Freedom to Obey
“If you are willing and obedient,
you will eat the good things of the land . . .” —Isaiah 1:19
As America celebrates her Independence Day this week, discover the meaning of biblical freedom from the devotional teachings of Rabbi Yechiel Eckstein. To show your support for the strong bond between Israel and America, two shining lights of democracy and freedom,request your complimentary US-Israel flag pin today.
I was speaking with a friend who was a pastor and he was lamenting that his congregation was so small. According to my friend, the reason his church was so unpopular was that he told people things that they didn’t want to hear. For example, he said he told people that they had to obey God and that they couldn’t just do whatever they felt like doing.
“Rabbi,” he said sadly, “people these days don’t want to be told that they can’t do whatever they want.”
It’s true. Even as we celebrate the unprecedented freedoms that much of the world enjoys, we have to acknowledge the risk that people can lose any sense of responsibility or obedience to God. The notion that “anything goes” is a popular one in our world today. The idea that we are bound to a higher power is not as well accepted. The concept that God’s will comes before our own is a pill that’s often hard to swallow for many well-intentioned individuals.
The irony is that when we are obedient, we ultimately gain. We are better off listening to God’s Word instead of our own impulsive feelings. As the prophet Isaiah wrote,“If you are willing and obedient, you will eat the good things of the land.” If we want to experience and have the good things life has to offer, then we need to be willing to submit our will to God’s will. The more we put aside our own egos, the more we will personally benefit from God’s blessings.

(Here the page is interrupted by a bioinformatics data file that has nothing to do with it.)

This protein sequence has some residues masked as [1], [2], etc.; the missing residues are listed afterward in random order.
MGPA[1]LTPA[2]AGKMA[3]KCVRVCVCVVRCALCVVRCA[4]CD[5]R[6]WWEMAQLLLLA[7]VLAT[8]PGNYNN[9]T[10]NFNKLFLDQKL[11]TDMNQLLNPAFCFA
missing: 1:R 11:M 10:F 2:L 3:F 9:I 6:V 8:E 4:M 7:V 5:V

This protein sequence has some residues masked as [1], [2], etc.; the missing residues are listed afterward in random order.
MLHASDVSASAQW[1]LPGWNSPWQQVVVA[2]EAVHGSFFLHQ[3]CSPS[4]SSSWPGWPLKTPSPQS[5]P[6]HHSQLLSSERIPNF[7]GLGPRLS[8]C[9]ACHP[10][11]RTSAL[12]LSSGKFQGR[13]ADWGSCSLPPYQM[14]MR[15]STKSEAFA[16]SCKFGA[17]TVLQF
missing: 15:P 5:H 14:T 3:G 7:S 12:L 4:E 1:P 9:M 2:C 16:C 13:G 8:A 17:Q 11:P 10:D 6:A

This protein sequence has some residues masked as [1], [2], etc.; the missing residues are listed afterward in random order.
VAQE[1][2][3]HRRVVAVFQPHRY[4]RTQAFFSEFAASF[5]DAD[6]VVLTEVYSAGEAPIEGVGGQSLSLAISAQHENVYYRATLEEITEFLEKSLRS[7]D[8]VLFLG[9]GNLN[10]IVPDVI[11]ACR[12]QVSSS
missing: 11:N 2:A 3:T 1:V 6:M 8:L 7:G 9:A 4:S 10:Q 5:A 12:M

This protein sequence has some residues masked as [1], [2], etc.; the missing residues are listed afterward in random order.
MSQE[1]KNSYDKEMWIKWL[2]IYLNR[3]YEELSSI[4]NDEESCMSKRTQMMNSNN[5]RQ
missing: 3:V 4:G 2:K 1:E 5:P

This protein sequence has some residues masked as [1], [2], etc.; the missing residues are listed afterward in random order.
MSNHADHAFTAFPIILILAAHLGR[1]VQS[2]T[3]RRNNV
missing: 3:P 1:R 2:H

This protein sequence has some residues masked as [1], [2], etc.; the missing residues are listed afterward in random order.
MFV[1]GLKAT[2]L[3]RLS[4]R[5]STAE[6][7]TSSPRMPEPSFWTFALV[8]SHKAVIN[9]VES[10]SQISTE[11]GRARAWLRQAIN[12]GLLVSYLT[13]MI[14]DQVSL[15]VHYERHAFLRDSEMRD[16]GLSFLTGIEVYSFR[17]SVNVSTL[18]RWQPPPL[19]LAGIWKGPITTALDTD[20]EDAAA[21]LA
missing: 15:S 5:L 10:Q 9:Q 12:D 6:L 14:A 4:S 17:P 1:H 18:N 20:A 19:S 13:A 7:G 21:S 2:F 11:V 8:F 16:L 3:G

Anyone can rationally appreciate that the Creator knows more about His creation than the creation knows about itself. For example, if I painted a picture, I would know more about the painting than the painting would. If I created a computer program, I would know how to use it better than it knows how to work itself. Even if I created a robot to do certain things and serve a particular purpose, I would understand better how it should function than it would understand itself.
As the prophet Isaiah wrote, “You turn things upside down, as if the potter were thought to be like the clay! Shall what is formed say to the one who formed it, ‘You did not make me’? Can the pot say to the potter, ‘You know nothing’?” (Isaiah 29:16).
So why would anyone think that we know better than our Creator about how we should live and what we should do? Certainly the One who made us knows what is best for us.
While submission goes against our grain, especially for those who fought for civil rights and freedom for all humanity, we must remember that the greatest freedom is to serve our God in the way He intended. Let’s remember that truly our Father knows best, and we only stand to benefit when we put aside our own desires for the sake of His Kingdom.
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